Representing the Gehtto Playground:
From 'Be Like Mike' to Hoop Dreams
by Jeffrey Chown
The problem with documentary as a form is that it invites loosely warranted claims of "truth," "objectivity," and "realism." It seems to have a different status than fictional films, which are more closely associated with "fantasy," "entertainment," and "contrivance." In the realm of the movie theater, the audience seems to prefer the latter descriptors to the former when deciding upon what to spend $6 or $7. Documentary is normally confined to the province of the classroom, PBS, or the Discovery Channel. However, when a phenomenon comes along such as the film Hoop Dreams, which breaks box office records for the documentary form and fans a public outrage over its exclusion from the most contrived of Americana, the Academy Awards, then it is time to re-examine our coordinates.
The title alone should cause us to be wary; how does one document "dreams," a mental construct which can be explained orally, but becomes more difficult in a medium of the visual? The ultimate irony of this documentary is the confusion of whose dreams the film documents--Arthur Gates and William Agee's? Or are they merely stand-ins for the dreams of thousands of young, inner city basketball players? Or, and this will be the subject of this paper, are the dreams in question those of the audience who invests in the play of light and shadows that represents the film before us? Is it a white fantasy about the Other that Hoop Dreams serves up?
Hoop Dreams emerges at a strange time in the history of American race relations. More black people than at any time since the Emancipation Proclaimation are currently incarcerated. Affirmative Action is on the retreat and progressive social welfare programs to aid the poor are being systematically dismantled. The O.J. Simpson verdict has become a touchstone for a white backlash to black hostility towards the criminal justice system. And yet if we are an insensitive, racist culture, why is it that our televisions and movie screens have never been so open to positive black role models from the Cosbys to "Be Like Mike" to Colin Powell to Hollywood luminaries such as Danny Glover, Denzel Washington, Whoopi Goldberg, or Oprah Winfrey? At the same time, negative role models also abound. Rap artists using profanity and anti-social messages to denounce the racism of the white power structure are made millionaires by white teenagers flocking to buy the latest N.W.A. or Dr. Dre CD.
These contrasts may be paradoxical and incongruous. Or we may need to consider whether even positive images of black people in the mainstream, dominent media in some way either contribute to or mask a systematic suppression of a race of people in America. To state the case in a more inflammatory way, are we moving to the socio/demographic point where if blacks can not follow the comfortable example of the Huxtables, America will write them off to crack houses and prisons? The concern in the following is with how documentary images of black America interface with these cultural developments.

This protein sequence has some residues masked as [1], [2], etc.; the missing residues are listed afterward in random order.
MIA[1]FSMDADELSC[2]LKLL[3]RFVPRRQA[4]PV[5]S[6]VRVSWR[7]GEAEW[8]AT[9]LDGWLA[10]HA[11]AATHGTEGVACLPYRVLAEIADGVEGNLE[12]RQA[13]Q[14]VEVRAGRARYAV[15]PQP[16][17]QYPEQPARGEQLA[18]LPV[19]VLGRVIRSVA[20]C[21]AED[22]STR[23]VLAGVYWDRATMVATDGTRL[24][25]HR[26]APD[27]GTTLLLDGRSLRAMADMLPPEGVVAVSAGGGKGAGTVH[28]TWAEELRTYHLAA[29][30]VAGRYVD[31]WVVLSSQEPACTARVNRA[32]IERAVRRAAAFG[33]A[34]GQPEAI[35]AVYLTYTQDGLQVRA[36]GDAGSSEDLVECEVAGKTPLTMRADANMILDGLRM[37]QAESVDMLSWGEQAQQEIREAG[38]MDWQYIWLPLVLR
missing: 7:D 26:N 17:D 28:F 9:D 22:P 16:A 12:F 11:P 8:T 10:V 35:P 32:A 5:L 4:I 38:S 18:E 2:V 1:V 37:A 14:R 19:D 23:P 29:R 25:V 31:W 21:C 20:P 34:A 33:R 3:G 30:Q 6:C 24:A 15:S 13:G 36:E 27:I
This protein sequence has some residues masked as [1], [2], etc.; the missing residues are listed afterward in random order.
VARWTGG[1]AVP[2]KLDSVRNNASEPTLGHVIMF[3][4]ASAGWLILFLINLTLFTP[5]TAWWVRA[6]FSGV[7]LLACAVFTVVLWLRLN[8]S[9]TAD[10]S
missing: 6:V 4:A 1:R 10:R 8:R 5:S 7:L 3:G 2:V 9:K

On the surface, Hoop Dreams should be the antidote to white (and black) fantasy television such as "The Cosby Show" or "Fresh Prince of Bel Air," which depict a world of black affluence with little correspondence to demographic reality. In Hoop Dreams, one black family is depicted in the desperate background of the Cabrini Green housing projects and the other in the rowhouses of Chicago's west side. Electricity is turned off because the Agee family, living on welfare, can not come up with the bill. The father struggles with a crack addiction and turns to religion. The other boy's father deserted him at birth. His older brother is frequently unemployed and vicariously lives through his younger brother's successes. At the beginning of the film, the two fourteen-year-olds have fourth to fifth grade reading levels. Hoop Dreams seems to depict a level of desperation not normally encountered in American mainstream media's representation of black life, unless it is to set up a violent gangster rap story about drugs in the inner city.
But we should stand back for a moment. Hoop Dreams has an extraordinary propensity for escalating the level of abstraction about what its documentary images "mean." Two black teenagers and their families consented to have three white filmmakers follow them around in their day-to-day life for a period of five years. The images the filmmakers have collected and edited provoke David Denby to write: "Whatever else it is, the movie is a portrait of a wounded culture that, at the moment, can imagine very few ways to bind and heal itself." How is it that video of two fourteen year olds who love basketball eventually becomes a "portrait of a wounded culture"?
The question is slightly faceitious. Any documentary is only as interesting as it inspires our ability to move from the concrete to the abstract and to, as David Bordwell puts it, "make meaning." Even a Discovery channel documentary about Rain Forest butterflies involves an inevitable level of abstraction or anthropomorphism as the viewer makes sense of the images before him or her. Hoop Dreams is only compelling if the documentary images of two black basketball players represent more than the two players involved, if we can make the next move and say these images mean something about our culture, our attitudes about race, our social organization. If the film does not invite this move, then we are simply using it to eavesdrop voyeuristically on two individuals exotic in their difference for us.
So I do not find Denby's assertion that Hoop Dreams portrays a "wounded culture" to be unreasonable; it just needs to be tested against other interpretations. It would seem, however, that the most salient question about possible interpretations of Hoop Dreams is whether this film gives us positive and useful insight into racial questions, into questions concerning sport and society, or whether the film opportunistically capitalizes on current public fascination with black athletes. This same fascination makes a few fortunate individuals very wealthy, but it potentially reduces the range of career options conceivable for black males to sports and entertainment and not much else.